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HomeminewsSecond-hand Smoke Linked to Myopia

Second-hand Smoke Linked to Myopia

Second-hand smoke (SHS) exposure was associated with myopia in children, according to a cross-sectional study from Hong Kong.

The study, led by Associate Professor Jason Yam from the Chinese University of Hong Kong, found exposure to SHS was associated with greater myopic refraction, longer axial length, and earlier onset of myopia.1

Every increase in units of 10 cigarettes per day was associated with 0.07D more myopia

The statistically significant effect sizes were small, but consistent, and showed a dose-response association with severity of exposure and younger age.

Every increase in units of 10 cigarettes per day was associated with 0.07D more myopia, and overall exposure to SHS was associated with 1.8 months earlier onset of myopia, the study found.

“Younger children may be potentially exposed to more SHS chemical components, as they have faster respiratory rates and breathe more air relative to their body mass,” the study authors wrote.

“Moreover, younger children have limited control over their living environment and less awareness of the risks of SHS for self-protection. Regarding an SHS-related myopic shift, a possible mechanism is the activation of nicotinic acetylcholine receptors localised at the retina and other ocular tissues by nicotine, which may have dose-dependent effects.

“Furthermore, younger children with a less developed visual system are more sensitive to conditions, such as chemical components in SHS, that interfere with visual development,”

Yam’s group wrote. “Last, since times of near work and outdoor activities play stronger roles in myopia development and progression in more senior school years, the role of SHS exposure may become marginal, weakening the association between SHS exposure and myopia in older children.

Our findings suggest that earlier SHS avoidance is of greater importance in myopia management in schoolchildren.”

Causal Relationship Not Proved

In an invited commentary published in JAMA Network Open, Professor Ian Morgan from Australian National University, described the study as “the most precise evidence of an association between exposure to SHS and myopia in children currently available”.2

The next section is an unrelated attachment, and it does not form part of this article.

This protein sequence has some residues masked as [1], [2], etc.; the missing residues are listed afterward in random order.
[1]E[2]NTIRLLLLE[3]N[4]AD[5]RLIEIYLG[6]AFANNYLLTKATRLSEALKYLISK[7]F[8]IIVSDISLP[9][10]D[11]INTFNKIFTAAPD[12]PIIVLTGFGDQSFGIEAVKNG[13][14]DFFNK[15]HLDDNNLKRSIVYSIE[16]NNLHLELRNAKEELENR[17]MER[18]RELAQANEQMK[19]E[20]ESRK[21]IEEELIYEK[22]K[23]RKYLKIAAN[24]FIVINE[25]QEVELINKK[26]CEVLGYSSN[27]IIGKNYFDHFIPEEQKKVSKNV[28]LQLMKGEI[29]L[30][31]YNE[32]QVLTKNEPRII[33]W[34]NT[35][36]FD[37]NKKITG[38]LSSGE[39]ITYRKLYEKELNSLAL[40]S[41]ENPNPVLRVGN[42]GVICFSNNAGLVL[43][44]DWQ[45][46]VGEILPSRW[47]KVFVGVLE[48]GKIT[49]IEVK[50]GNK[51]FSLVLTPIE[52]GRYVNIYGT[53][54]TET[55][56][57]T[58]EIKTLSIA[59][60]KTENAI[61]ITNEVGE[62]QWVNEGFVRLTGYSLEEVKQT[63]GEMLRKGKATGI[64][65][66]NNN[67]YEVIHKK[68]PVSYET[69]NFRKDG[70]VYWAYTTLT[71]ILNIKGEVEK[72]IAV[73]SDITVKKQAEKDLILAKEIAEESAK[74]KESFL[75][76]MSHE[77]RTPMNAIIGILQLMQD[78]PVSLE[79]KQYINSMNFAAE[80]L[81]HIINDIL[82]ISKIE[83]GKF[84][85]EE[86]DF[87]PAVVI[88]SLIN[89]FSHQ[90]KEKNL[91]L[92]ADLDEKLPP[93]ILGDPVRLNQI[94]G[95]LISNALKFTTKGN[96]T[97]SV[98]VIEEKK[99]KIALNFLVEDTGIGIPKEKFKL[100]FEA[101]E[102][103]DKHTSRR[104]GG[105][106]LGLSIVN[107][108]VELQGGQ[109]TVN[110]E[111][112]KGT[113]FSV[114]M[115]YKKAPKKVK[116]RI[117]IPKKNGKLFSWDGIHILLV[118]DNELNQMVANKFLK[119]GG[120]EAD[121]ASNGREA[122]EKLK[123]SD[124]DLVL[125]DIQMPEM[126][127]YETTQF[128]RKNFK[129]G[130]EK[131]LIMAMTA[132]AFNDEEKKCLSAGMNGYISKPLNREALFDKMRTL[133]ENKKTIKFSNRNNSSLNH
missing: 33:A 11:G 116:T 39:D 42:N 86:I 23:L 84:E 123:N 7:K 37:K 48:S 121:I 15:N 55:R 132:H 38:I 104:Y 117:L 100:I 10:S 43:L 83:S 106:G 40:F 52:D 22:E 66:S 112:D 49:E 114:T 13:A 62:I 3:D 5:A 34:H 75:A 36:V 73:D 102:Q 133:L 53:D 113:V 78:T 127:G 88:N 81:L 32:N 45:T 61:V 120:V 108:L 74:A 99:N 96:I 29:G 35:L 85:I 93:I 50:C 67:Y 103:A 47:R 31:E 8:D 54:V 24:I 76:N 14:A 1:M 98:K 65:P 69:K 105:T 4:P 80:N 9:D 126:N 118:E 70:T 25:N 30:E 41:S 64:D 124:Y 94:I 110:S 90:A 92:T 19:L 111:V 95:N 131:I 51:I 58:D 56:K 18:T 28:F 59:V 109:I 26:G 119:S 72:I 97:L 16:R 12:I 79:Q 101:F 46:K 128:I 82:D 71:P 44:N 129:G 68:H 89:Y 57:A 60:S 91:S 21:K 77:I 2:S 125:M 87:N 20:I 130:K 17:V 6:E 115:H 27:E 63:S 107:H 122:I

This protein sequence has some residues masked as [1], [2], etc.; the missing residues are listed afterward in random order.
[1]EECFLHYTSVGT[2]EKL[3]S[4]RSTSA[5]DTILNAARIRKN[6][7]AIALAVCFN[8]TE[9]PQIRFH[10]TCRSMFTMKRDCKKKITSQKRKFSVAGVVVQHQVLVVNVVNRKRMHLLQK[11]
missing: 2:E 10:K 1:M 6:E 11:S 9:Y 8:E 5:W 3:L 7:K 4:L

But he noted that because the study was cross-sectional it could not prove a causal relationship.

“The existence of a dose-response curve is consistent with a causal relationship but does not prove it… further longitudinal evidence would be particularly useful, but it is hard to imagine an ethics-approvable clinical trial in which children are randomised to receive SHS, so unless mendelian randomisation provides additional information, the issue of causality may be hard to resolve.”

The authors had suggested that eliminating SHS exposure is important for myopia prevention among children, particularly in families with young children.

However, Prof Morgan said “without in any way arguing against attempts to further lower smoking rates, this may not be the best way of addressing the myopia problem in Hong Kong”.

“The fact that Hong Kong now has one of the highest myopia prevalence rates in the world, but one of the lowest smoking rates, does not suggest that smoking, or exposure to SHS, plays a major causal role in relation to myopia,” he wrote.

“Hong Kong would be well-advised to look at what is happening in mainland China, just across the border, where President Xi made control of the myopia epidemic a major issue as far back as 2018, and where there have been major reforms to the school system and how schools operate.

“There are also many lessons to be drawn from Singapore and Taiwan,” Prof Morgan said.

References
1. Zhang, Y., Zhang, X.J., Yuan, N., et al., Analysis of secondhand smoke exposure and myopia among children aged 6 to 8 years in Hong Kong” JAMA Network Open 2023; DOI: 10.1001/jamanetworkopen.2023.13006.
2. Morgan, I.G., Exposure to secondhand smoke and myopia in children aged 6 to 8 years in Hong Kong” JAMA Network Open 2023; DOI: 10.1001/jamanetworkopen.2023.12995.